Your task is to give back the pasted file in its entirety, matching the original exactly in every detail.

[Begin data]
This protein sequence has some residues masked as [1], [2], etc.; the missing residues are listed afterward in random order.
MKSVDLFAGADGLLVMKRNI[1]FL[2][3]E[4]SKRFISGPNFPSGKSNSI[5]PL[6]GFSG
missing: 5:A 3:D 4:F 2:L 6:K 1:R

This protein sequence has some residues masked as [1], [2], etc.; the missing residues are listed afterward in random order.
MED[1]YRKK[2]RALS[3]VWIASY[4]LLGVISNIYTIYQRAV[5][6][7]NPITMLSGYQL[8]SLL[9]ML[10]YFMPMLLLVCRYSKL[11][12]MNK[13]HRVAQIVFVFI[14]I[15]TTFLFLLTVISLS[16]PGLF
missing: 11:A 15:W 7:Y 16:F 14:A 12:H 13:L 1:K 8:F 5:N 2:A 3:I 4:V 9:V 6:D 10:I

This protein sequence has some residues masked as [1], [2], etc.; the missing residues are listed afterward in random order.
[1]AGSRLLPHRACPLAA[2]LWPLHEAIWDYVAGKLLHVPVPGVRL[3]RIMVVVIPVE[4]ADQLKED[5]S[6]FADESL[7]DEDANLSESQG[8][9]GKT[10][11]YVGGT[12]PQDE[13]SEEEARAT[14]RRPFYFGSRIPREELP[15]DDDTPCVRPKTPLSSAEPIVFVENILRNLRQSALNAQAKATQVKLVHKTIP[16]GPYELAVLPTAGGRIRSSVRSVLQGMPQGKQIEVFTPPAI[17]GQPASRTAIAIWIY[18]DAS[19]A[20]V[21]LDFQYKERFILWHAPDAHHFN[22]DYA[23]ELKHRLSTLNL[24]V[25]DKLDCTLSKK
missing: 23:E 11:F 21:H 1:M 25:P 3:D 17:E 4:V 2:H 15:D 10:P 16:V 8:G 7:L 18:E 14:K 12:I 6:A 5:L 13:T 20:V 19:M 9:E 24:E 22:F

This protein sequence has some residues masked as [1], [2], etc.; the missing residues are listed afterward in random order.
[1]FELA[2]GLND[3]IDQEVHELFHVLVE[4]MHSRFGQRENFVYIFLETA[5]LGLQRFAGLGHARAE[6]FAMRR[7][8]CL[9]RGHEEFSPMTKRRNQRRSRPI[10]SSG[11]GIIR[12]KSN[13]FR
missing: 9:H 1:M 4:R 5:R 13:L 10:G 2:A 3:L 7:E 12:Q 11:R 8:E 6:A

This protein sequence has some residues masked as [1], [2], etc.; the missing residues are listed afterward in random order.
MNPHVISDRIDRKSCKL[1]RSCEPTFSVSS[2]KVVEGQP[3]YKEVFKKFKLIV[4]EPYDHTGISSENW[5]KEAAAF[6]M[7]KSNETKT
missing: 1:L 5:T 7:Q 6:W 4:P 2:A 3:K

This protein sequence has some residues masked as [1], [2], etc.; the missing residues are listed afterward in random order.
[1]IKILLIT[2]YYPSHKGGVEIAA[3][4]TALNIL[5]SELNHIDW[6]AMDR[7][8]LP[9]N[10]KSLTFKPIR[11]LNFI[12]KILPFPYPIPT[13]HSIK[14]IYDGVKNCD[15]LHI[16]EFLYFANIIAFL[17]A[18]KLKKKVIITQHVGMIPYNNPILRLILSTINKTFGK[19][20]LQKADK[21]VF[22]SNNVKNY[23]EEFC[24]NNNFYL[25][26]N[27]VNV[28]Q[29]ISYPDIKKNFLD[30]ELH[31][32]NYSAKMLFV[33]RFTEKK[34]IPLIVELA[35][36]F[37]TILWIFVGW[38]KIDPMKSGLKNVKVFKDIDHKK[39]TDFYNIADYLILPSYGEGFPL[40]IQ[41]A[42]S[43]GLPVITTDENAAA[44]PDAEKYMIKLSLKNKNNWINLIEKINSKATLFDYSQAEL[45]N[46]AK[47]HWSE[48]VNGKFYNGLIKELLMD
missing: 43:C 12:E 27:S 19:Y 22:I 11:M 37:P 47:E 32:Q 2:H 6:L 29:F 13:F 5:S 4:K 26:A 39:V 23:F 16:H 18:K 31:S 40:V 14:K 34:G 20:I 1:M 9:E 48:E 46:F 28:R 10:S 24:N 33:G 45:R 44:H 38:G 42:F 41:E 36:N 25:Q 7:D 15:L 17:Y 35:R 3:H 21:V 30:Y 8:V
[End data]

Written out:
This protein sequence has some residues masked as [1], [2], etc.; the missing residues are listed afterward in random order.
MKSVDLFAGADGLLVMKRNI[1]FL[2][3]E[4]SKRFISGPNFPSGKSNSI[5]PL[6]GFSG
missing: 5:A 3:D 4:F 2:L 6:K 1:R

This protein sequence has some residues masked as [1], [2], etc.; the missing residues are listed afterward in random order.
MED[1]YRKK[2]RALS[3]VWIASY[4]LLGVISNIYTIYQRAV[5][6][7]NPITMLSGYQL[8]SLL[9]ML[10]YFMPMLLLVCRYSKL[11][12]MNK[13]HRVAQIVFVFI[14]I[15]TTFLFLLTVISLS[16]PGLF
missing: 11:A 15:W 7:Y 16:F 14:A 12:H 13:L 1:K 8:F 5:N 2:A 3:I 4:V 9:V 6:D 10:I

This protein sequence has some residues masked as [1], [2], etc.; the missing residues are listed afterward in random order.
[1]AGSRLLPHRACPLAA[2]LWPLHEAIWDYVAGKLLHVPVPGVRL[3]RIMVVVIPVE[4]ADQLKED[5]S[6]FADESL[7]DEDANLSESQG[8][9]GKT[10][11]YVGGT[12]PQDE[13]SEEEARAT[14]RRPFYFGSRIPREELP[15]DDDTPCVRPKTPLSSAEPIVFVENILRNLRQSALNAQAKATQVKLVHKTIP[16]GPYELAVLPTAGGRIRSSVRSVLQGMPQGKQIEVFTPPAI[17]GQPASRTAIAIWIY[18]DAS[19]A[20]V[21]LDFQYKERFILWHAPDAHHFN[22]DYA[23]ELKHRLSTLNL[24]V[25]DKLDCTLSKK
missing: 23:E 11:F 21:H 1:M 25:P 3:D 17:E 4:V 2:H 15:D 10:P 16:V 8:G 7:L 18:E 14:K 12:I 6:A 5:L 13:T 20:V 19:M 9:E 24:E 22:F

This protein sequence has some residues masked as [1], [2], etc.; the missing residues are listed afterward in random order.
[1]FELA[2]GLND[3]IDQEVHELFHVLVE[4]MHSRFGQRENFVYIFLETA[5]LGLQRFAGLGHARAE[6]FAMRR[7][8]CL[9]RGHEEFSPMTKRRNQRRSRPI[10]SSG[11]GIIR[12]KSN[13]FR
missing: 9:H 1:M 4:R 5:R 13:L 10:G 2:A 3:L 7:E 12:Q 11:R 8:E 6:A

This protein sequence has some residues masked as [1], [2], etc.; the missing residues are listed afterward in random order.
MNPHVISDRIDRKSCKL[1]RSCEPTFSVSS[2]KVVEGQP[3]YKEVFKKFKLIV[4]EPYDHTGISSENW[5]KEAAAF[6]M[7]KSNETKT
missing: 1:L 5:T 7:Q 6:W 4:P 2:A 3:K

This protein sequence has some residues masked as [1], [2], etc.; the missing residues are listed afterward in random order.
[1]IKILLIT[2]YYPSHKGGVEIAA[3][4]TALNIL[5]SELNHIDW[6]AMDR[7][8]LP[9]N[10]KSLTFKPIR[11]LNFI[12]KILPFPYPIPT[13]HSIK[14]IYDGVKNCD[15]LHI[16]EFLYFANIIAFL[17]A[18]KLKKKVIITQHVGMIPYNNPILRLILSTINKTFGK[19][20]LQKADK[21]VF[22]SNNVKNY[23]EEFC[24]NNNFYL[25][26]N[27]VNV[28]Q[29]ISYPDIKKNFLD[30]ELH[31][32]NYSAKMLFV[33]RFTEKK[34]IPLIVELA[35][36]F[37]TILWIFVGW[38]KIDPMKSGLKNVKVFKDIDHKK[39]TDFYNIADYLILPSYGEGFPL[40]IQ[41]A[42]S[43]GLPVITTDENAAA[44]PDAEKYMIKLSLKNKNNWINLIEKINSKATLFDYSQAEL[45]N[46]AK[47]HWSE[48]VNGKFYNGLIKELLMD
missing: 43:C 12:E 27:S 19:Y 22:I 11:M 37:P 47:E 32:Q 2:H 6:L 29:F 13:F 5:S 4:K 26:A 39:V 23:F 16:H 18:K 31:S 40:V 14:K 34:G 20:I 1:M 9:E 48:E 46:F 28:R 10:S 24:N 33:G 45:R 44:H 38:G 42:F 41:E 36:N 25:Q 7:D 15:L 17:Y 35:R 3:H 21:V 30:Y 8:V